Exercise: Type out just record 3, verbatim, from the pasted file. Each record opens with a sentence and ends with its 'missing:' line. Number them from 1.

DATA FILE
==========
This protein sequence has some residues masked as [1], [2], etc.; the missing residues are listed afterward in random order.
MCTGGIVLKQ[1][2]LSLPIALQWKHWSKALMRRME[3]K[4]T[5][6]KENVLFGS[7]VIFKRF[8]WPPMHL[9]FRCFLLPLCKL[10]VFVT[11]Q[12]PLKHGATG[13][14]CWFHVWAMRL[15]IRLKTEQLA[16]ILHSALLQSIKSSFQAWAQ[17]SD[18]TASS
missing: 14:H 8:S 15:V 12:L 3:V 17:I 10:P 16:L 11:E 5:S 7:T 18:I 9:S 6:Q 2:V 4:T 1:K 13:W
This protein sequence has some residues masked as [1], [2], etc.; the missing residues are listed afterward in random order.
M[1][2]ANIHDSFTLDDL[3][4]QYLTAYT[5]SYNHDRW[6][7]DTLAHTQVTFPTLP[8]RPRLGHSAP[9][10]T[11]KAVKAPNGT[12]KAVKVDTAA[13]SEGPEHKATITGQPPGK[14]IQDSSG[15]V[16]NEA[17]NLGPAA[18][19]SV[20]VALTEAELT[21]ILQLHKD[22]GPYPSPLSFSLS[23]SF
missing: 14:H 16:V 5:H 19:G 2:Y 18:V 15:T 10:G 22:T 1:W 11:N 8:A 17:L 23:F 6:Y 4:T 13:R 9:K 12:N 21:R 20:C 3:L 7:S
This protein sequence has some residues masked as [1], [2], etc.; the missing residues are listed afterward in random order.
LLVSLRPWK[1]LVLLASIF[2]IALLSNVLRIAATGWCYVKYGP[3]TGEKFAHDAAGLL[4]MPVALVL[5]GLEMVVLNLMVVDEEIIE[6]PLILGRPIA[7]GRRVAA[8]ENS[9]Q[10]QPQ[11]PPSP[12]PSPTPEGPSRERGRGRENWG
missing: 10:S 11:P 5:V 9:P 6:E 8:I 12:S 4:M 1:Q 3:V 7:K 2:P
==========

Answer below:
This protein sequence has some residues masked as [1], [2], etc.; the missing residues are listed afterward in random order.
LLVSLRPWK[1]LVLLASIF[2]IALLSNVLRIAATGWCYVKYGP[3]TGEKFAHDAAGLL[4]MPVALVL[5]GLEMVVLNLMVVDEEIIE[6]PLILGRPIA[7]GRRVAA[8]ENS[9]Q[10]QPQ[11]PPSP[12]PSPTPEGPSRERGRGRENWG
missing: 10:S 11:P 5:V 9:P 6:E 8:I 12:S 4:M 1:Q 3:V 7:K 2:P